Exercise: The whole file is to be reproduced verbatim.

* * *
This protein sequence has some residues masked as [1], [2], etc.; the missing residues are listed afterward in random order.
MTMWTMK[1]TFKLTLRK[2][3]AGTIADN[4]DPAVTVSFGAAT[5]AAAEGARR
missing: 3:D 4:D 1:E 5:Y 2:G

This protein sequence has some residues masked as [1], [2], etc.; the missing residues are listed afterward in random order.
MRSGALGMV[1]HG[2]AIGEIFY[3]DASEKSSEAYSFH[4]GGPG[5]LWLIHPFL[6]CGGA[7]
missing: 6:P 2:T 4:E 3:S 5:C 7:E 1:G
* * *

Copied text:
This protein sequence has some residues masked as [1], [2], etc.; the missing residues are listed afterward in random order.
MTMWTMK[1]TFKLTLRK[2][3]AGTIADN[4]DPAVTVSFGAAT[5]AAAEGARR
missing: 3:D 4:D 1:E 5:Y 2:G

This protein sequence has some residues masked as [1], [2], etc.; the missing residues are listed afterward in random order.
MRSGALGMV[1]HG[2]AIGEIFY[3]DASEKSSEAYSFH[4]GGPG[5]LWLIHPFL[6]CGGA[7]
missing: 6:P 2:T 4:E 3:S 5:C 7:E 1:G